19Wang Z., McCabe R.J., Ghoniem N.M., LeSar R., Misra A. and Mitchell T.E.: Dislocation motion in thin Cu foils: A comparison between computer simulations and experiment. Acta Mater. 52, 1535 (2004).
20Youngdahl C.J., Weertman J.R., Hugo R.C. and Kung H.H.: Deformation behavior in nanocrystalline copper. Scripta Mater. 44, 1475 (2001).
21Hugo R.C., Kung H., Weertman J.R., Mitra R., Knapp J.A. and Follstaedt D.M.: In-situ TEM tensile testing of dc magnetron sputtered and pulsed laser deposited Ni thin films. Acta Mater. 51, 1937 (2003).
22Demczyk B.G., Wang Y.M., Cumings J., Hetman M., Han W., Zettl A. and Ritchie R.O.: Direct mechanical measurement of the tensile strength and elastic modulus of multiwalled carbon nanotubes. Mater. Sci. Eng. A 334, 173 (2002).
23Wang Z.L.: New developments in transmission electron microscopy for nanotechnology. Adv. Mater. 15, 1497 (2003).
24Koch C.C. and Narayan J.: The inverse Hall–Petch effect—Fact or artifact, in Structure and Mechanical Properties of Nanophase Materials—Theory and Computer Simulations vs. Experiment, edited by Farkas D., Kung H., Mayo M., Van Swygenhoven H., and Weertman J. (Mater. Res. Soc. Symp. 634, Warrendale, PA, 2001), p. B511.
25Gutkin M.Y., Ovidko I.A. and Pande C.S.: Theoretical models of plastic deformation processes in nano-crystalline materials. Rev. Adv. Mater. Sci. 2, 80 (2001).
26Yamakov V., Wolf D., Phillpot S.R., Mukherjee A.K. and Gleiter H.: Deformation-mechanism map for nanocrystalline metals by molecular dynamics simulation. Nat. Mater. 3, 43 (2003).
27Kumar K.S., Swygenhoven H.V. and Suresh S.: Mechanical behavior of nanocrystalline metals and alloys. Acta Mater. 51, 5743 (2003).
28Saif M.T.A. and MacDonald N.C.: Micro instruments for submicron material studies. J. Mater. Res. 13, 3353 (1998).
29Haque M.A. and Saif M.T.A.: Deformation mechanisms in free-standing nano-scale thin films: A quantitative in-situ TEM study. Proc. Natl. Acad. Sci. U.S.A. 101, 6335 (2004).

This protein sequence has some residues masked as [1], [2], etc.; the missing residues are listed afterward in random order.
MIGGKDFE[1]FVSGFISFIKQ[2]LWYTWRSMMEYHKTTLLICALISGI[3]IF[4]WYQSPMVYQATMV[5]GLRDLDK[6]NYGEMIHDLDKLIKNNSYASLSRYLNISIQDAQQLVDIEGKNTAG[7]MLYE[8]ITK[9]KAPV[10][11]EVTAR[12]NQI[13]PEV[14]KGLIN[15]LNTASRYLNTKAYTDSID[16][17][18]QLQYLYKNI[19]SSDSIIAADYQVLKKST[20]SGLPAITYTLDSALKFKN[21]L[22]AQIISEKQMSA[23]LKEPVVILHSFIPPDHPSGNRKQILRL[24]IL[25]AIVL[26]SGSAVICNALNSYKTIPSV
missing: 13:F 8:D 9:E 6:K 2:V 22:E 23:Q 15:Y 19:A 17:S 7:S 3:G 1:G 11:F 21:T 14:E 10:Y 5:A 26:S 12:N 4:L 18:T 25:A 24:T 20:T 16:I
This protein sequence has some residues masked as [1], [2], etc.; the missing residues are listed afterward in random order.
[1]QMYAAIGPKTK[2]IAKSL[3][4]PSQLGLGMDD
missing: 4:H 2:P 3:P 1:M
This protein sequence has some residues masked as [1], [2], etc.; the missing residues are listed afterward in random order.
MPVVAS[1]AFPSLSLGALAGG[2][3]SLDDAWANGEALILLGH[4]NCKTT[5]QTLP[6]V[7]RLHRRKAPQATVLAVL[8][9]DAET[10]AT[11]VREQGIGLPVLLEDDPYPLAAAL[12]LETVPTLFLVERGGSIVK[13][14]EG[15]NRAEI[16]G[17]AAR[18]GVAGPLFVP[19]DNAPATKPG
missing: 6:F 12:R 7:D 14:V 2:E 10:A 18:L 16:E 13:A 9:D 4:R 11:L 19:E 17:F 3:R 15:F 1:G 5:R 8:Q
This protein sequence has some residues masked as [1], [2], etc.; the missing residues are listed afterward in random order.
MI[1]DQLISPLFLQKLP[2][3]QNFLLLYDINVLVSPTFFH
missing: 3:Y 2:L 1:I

30Haque M.A. and Saif M.T.A.: A review on micro and nano-mechanical testing with MEMS. Exp. Mech. (Invited) 43, 1 (2003).
31Haque M.A. and Saif M.T.A.: Application of MEMS force sensors for in situ mechanical characterization of nano-scale thin films in SEM and TEM. Sens. Actuators, A 97–98, 239 (2002).
32Saif M.T.A., Zhang S., Haque M.A. and Hsia K.: Effect of native Al2O3 on the elastic modulus of thin Al films. Acta Mater. 50, 2779 (2002).
33Arzt E.: Size effects in materials due to microstructural and dimensional constraints: A comparative review. Acta Mater. 46, 5611 (1998).
34Gutkin M.Y., Ovidko I.A. and Pande C.S.: Theoretical models of plastic deformation processes in nano-crystalline materials. Rev. Adv. Mat. Sci. 2, 80 (2001).
35Gao H., Huang Y., Nix W.D. and Hutchinson J.W.: Mechanism-based strain gradient plasticity—I. Theory. J. Mech. Phys. Sol. 47, 1239 (1999).
36Eshelby J.D.: Uniformly moving dislocations. Proc. Phys. Soc. A62, 307 (1949).
37Nabarro F.R.: Theory of Crystal Dislocations (Oxford University Press, Oxford, U.K., 1967).
38Kocks U.F.: The relation between polycrystal deformation and single crystal deformation. Metall. Trans. 1, 1121 (1970).
39Wang N., Wang Z., Aust K.T. and Erb U.: Effect of grain size on mechanical properties of nano-crystalline materials. Acta Mater. 43, 519 (1995).
40Haque M.A. and Saif M.T.A.: Strain gradient effect in nanoscale thin films. Acta Mater. 51, 3053 (2003).
41Haque M.A. and Saif M.T.A.Thermo-mechanical properties of nanoscale freestanding aluminum films. Thin Solid Films 484(1–2), 364 (2005).
42Swygenhoven H.V.: Plastic deformation in metals with nanosized grains: Atomistic simulations and experiments. Mater. Sci. Forum 447–448, 3 (2004).
43Schiotz J., DiTolla F.F. and Jacobsen K.W.: Softening of nanocrystalline metals at very small grain sizes. Nature 391, 561 (1998).
44Czubayko U., Sursaeva V.G., Gottstein G. and Shvindlerman L.S.: Influence of triple junctions on grain boundary motion. Acta Mater. 46, 5863 (1988).
Recommend this journal

Email your librarian or administrator to recommend adding this journal to your organisation's collection.

Journal of Materials Research
  • ISSN: 0884-2914
  • EISSN: 2044-5326
  • URL: /core/journals/journal-of-materials-research
Please enter your name
Please enter a valid email address
Who would you like to send this to? *
×

Keywords:

Metrics

Full text views

Total number of HTML views: 0
Total number of PDF views: 104 *
Loading metrics...

Abstract views

Total abstract views: 186 *
Loading metrics...

* Views captured on Cambridge Core between September 2016 - 22nd November 2017. This data will be updated every 24 hours.